Making It On Your Own: Starting Up Your Own Firm

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Most new lawyers, after passing their bar exam and getting through law school, are eager to start practicing right away. While many budding lawyers are excited to join a firm, others want to start their own. If you are a new lawyer, you’ve worked hard, no one will argue that fact. Follow your heart and go with what you want to do. Besides, no one’s gonna tell you what to do, you’re a lawyer after all.

Before Starting Up a Firm on Your Own

It’s important to brainstorm and make a long list of your ideal firm. Don’t forget that even though you can do whatever you set your mind to, all of those “ideals” might not fall into place immediately. Things to consider before you start up your own law firm:

  • It might not be perfect
  • It will be a financial investment
  • Be prepared for the unexpected
  • You must be patient
  • Building a client base will take some time
  • You might make a mistake or a few

All this said, do not give up. Do not let someone tell you it’s a bad idea. Keep reading.

What kind of firm do you want? Will you practice civil law or criminal law? How do you plan on making your practice known? Do you have the money to start up a firm right now?

Saving Up to Start

Even if you have the perfect place picked out, maybe a small historic store front in a downtown area, you need to keep in mind that your start up costs will be the most expensive. If you don’t have any money saved up, it might be wise to put money aside (experts say about six months or so) and then resume the project. Even if you don’t have the money right away, you should start networking immediately, build a website, and even join organizations; all of these things will help you get exposure (these are relatively inexpensive). Additionally, find lawyers like you, who can offer support and wisdom during this new venture.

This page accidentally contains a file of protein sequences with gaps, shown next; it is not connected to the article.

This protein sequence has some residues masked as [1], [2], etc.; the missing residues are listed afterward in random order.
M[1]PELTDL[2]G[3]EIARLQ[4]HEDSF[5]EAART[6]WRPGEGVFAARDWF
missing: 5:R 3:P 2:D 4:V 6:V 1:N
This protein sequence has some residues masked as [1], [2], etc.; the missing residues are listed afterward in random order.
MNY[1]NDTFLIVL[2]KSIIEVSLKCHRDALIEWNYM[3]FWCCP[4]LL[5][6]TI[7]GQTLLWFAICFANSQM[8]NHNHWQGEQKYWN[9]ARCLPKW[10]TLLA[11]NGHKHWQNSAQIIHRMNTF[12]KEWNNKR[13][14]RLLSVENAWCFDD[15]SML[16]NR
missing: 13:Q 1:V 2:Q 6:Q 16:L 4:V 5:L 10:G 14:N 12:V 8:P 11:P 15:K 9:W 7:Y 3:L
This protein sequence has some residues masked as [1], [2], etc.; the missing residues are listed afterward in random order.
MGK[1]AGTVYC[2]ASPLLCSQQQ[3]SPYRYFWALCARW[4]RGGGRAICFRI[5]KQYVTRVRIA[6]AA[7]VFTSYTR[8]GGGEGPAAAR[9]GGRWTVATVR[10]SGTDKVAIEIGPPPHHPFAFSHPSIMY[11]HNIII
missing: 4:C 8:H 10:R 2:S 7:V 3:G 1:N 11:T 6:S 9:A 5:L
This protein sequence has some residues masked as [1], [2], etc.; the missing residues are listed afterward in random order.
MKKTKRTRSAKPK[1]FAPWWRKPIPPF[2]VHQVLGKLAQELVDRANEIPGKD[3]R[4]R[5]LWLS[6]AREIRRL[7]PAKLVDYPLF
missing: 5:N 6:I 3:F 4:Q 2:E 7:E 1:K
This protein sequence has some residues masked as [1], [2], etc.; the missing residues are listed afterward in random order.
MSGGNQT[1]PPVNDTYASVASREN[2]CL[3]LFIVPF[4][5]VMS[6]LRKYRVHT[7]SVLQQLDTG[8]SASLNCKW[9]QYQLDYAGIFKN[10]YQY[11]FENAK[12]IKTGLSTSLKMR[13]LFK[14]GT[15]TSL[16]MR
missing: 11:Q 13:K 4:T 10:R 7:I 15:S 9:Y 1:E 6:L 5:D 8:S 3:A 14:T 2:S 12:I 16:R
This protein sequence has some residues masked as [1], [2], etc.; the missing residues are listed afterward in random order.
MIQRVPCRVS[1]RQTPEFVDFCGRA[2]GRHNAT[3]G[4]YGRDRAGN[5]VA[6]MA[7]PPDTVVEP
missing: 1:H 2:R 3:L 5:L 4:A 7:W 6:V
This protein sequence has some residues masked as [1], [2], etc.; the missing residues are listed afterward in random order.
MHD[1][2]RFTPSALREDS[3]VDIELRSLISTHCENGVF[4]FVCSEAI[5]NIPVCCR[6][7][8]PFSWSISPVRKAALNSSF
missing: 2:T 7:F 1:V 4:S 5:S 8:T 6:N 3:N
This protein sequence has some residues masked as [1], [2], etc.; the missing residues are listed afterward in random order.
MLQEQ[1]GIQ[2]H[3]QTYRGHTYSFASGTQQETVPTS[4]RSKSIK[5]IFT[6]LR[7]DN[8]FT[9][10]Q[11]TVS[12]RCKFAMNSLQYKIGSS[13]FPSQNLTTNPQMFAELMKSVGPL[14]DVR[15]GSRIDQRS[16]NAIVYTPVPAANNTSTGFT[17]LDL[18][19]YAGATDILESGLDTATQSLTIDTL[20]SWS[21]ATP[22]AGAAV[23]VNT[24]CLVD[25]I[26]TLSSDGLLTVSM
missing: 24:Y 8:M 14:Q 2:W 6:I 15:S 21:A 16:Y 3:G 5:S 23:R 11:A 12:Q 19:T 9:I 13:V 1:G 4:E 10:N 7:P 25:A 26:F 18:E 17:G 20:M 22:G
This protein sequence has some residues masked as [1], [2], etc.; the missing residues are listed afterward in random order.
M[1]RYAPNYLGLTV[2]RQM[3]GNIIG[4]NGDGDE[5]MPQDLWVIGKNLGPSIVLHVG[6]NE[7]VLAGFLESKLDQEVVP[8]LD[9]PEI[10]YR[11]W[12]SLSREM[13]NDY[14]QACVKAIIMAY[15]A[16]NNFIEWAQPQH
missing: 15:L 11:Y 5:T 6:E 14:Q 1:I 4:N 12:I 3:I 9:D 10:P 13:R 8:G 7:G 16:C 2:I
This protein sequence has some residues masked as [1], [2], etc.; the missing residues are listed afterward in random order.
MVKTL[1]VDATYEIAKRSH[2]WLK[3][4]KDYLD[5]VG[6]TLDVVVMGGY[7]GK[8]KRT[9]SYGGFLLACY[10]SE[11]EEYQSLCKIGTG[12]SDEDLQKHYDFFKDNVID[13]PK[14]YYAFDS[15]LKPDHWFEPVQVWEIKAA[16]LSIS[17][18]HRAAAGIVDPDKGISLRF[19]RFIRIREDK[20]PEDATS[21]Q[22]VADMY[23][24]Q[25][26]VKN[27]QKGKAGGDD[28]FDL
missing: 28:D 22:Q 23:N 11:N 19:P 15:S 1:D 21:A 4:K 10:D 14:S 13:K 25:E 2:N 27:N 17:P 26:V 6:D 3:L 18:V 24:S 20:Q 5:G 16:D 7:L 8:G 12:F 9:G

To Do List: Expenses

Your next step is to figure out monthly expenditures. Making a list, even with ballpark figures, will give you a realistic picture of your future and can help you determine how much you should charge your clients. Some expenses to consider may include, but are not limited to:

  • Rent
  • Phone/Internet/Marketing/Website
  • Staff salaries
  • Insurance
  • Supplies
  • Accounting
  • Continuing Education classes
  • Ongoing Legal Library expenses

The list can goes on, depending on what you need and want. Either way create a budget for your firm before making any final decisions. Realistically, you can be prepared to pay thousands of dollars a month.

Can’t I Just Start and See Where it Takes Me?

Sure you can. You can do whatever you want. You could set up a space in your basement, buy a surplus of legal notepads, set up a legal library near the washer and dryer, and buy a used office set off of Craigslist. However, this might be an uncomfortable situation and it might end up costing you more money in the long run. Also, clients might not be willing to pay the fee you want to charge for such “casual” services. Chances are you wouldn’t have a large following either.

Although you are ready to jump in and get to work immediately, take a little time to plan and build your own firm. You’ve worked hard, you deserve to have a place you’re proud to call your own.

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